On May 9, Larson posted on Facebook: “NO CHILD DESERVES THIS…OUR CHILDREN ARE OUR FUTURE BUT SOCIETY IS CONSTANTLY KILLING THEM.” This insightful attribution of blame is as effusive as the river. It is all-encompassing and true, but impractical, which reveals less the failure of Larson’s analysis than the failure of this society to even take it into account.
The question of who killed Bryeon Hunter is incomplete if we consistently leave out the what (or the whats), which is why the account of Larson’s discovery is more than just symbolically significant. “Where I found the boy was in one of those piles. I didn’t think it would make it through that debris, but sure enough it got caught up in it.”
Larson’s kayak was moving fast with the dirty current when he caught wind of a putrid odor coming from one of the piles. “It was unclothed and decomposing, face up in the water. When I encountered him I was no more than three feet away.” Larson had to double back to verify that what he’d just seen was indeed more than a thing among a wasteland of abandoned things. “I could see his teeth, face, arms, hand,” he said.
Larson’s discovery was the culmination of a month of all-encompassing dedication. He says that he was motivated by what he perceived to be a lack of the professionals to do enough. “I saw a posting on Facebook that morning,” he said of the day he first decided to become involved. He saw the formal investigation and search efforts unfold and was unsatisfied. “I figured this is right around the corner from my house,” he said.
In fairness, Maywood Police Chief Tim Curry said that Larson never contacted him about his voluntary efforts. Curry said he only spoke to Larson when he congratulated him on discovering the body and that, instead of contacting Maywood police after his discovery, Larson contacted Cook County. Moreover, the Maywood Police Department received wide praise from Maywood residents and public officials for its handling of the case.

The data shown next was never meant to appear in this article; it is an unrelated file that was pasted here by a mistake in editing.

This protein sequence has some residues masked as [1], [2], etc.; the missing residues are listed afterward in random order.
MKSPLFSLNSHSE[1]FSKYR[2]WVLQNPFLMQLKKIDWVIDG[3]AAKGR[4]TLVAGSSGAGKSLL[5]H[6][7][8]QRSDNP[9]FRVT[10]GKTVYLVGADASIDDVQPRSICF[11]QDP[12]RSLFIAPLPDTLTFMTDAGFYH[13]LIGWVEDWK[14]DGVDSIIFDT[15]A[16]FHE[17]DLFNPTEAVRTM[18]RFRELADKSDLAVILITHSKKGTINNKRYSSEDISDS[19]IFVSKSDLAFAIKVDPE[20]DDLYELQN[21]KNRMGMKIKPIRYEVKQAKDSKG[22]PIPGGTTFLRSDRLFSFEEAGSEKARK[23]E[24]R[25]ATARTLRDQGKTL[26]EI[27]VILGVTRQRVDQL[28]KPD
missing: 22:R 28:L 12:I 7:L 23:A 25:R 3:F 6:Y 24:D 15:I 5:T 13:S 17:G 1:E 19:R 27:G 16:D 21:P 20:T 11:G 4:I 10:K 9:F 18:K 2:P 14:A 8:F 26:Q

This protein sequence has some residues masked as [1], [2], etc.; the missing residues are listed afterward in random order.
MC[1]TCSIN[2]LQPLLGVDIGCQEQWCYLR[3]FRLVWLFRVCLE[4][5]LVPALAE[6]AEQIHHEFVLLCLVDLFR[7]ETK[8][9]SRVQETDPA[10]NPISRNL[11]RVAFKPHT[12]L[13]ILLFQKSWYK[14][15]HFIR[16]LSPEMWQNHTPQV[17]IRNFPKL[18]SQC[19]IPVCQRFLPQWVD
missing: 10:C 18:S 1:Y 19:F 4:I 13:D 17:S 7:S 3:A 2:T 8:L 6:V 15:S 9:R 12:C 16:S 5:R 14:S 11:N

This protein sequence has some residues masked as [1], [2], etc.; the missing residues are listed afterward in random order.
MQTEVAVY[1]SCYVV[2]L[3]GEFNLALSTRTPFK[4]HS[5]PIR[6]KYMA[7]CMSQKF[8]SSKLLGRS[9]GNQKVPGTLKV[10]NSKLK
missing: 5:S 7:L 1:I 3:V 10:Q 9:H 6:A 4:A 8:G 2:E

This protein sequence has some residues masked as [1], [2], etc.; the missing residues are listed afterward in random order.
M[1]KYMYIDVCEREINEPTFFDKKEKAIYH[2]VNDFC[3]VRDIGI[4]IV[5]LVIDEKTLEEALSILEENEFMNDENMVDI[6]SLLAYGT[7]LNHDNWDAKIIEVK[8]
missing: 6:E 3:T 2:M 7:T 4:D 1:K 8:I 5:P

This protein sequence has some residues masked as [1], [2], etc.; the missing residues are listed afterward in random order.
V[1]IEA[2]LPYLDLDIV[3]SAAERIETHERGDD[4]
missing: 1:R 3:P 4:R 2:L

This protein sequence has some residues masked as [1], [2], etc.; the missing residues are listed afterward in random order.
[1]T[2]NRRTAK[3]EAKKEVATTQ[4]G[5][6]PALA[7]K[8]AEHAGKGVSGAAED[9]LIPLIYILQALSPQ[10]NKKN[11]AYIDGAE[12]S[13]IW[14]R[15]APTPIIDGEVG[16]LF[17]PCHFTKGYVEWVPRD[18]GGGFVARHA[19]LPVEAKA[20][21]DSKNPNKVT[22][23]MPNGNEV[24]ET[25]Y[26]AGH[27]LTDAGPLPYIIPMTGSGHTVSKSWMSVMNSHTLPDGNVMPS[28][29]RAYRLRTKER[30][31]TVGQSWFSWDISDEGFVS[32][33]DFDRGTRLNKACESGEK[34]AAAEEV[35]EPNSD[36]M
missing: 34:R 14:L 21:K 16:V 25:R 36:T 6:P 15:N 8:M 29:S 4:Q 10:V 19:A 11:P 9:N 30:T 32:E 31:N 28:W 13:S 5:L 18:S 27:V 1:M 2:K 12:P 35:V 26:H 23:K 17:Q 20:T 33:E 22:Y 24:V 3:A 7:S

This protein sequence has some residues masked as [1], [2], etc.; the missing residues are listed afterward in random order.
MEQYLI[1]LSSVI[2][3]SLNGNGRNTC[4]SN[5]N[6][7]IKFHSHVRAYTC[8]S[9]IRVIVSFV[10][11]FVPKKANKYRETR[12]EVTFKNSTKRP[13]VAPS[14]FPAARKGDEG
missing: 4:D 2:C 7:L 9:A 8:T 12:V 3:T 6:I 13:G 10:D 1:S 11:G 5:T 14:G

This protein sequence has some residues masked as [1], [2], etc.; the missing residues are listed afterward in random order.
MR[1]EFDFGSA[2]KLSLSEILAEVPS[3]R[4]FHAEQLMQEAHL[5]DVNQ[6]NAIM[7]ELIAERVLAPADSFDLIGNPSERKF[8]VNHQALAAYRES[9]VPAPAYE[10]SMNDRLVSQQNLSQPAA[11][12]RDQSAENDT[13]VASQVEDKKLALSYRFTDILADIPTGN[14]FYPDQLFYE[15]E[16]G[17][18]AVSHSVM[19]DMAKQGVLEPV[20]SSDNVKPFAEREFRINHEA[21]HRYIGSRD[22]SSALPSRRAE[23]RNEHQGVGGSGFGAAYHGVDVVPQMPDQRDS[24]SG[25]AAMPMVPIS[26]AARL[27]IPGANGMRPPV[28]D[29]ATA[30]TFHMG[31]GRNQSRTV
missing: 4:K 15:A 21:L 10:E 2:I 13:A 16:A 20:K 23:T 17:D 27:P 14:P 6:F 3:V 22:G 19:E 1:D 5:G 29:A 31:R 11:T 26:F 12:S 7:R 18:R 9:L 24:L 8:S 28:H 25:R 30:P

So far, I’ve received no reports of volunteers being spurned by the Maywood Police after presenting their willingness to assist with the search efforts. Most indications of which I’m aware point to either a lack of volunteers who presented themselves to the police or a disconnect between those leading the massive, inter-agency searches, such as the chief commander who posted on Larson’s Facebook page, and Larson himself, who claims that he led a motley crew of up to 75 intrepid volunteers throughout his 30 days of looking.
If anything, there seems to have been a lack of foresight on the part of the chief commander, who blindly dismissed the training of a man who trains search and rescue dogs for a living (his company’s name, K-9 Specialties, is on Larson’s Facebook page, so it boggles the mind how the chief could have failed to see it). The chief commander could not be reached for comment.
But this is delving in mere intrigue. The larger issue is what happened when Robert Larson got to the river. “When you walk down from that bridge, you can’t accept that being a little boy’s final resting place,” he said. And he didn’t–despite sacrificing his time and risking personal harm. And for that, he’s a hero. But what does it say of us — of everyone — that we’ve turned rivers into virtual war zones? And that the conditions that bred Bryeon’s tragedy in the first place (the impersonal, social conditions, take your pick) remain solidly in place?
Bryeon Hunter and the Des Plaines River are both victims of systemic abuses that won’t get rectified by jailing individual perpetrators or hailing individual heroes. Society itself (which means everyone) has to summon its inner Robert Larson and be willing to walk down from the comfort and safety of our constructed illusions and wade into the water of the real.
The Village of Maywood plans on formally recognizing Mr. Larson at its next board meeting on May 21, 2013. Until then, the residents of Maywood would like to extend our greatest thanks to Mr. Larson’s courageous efforts.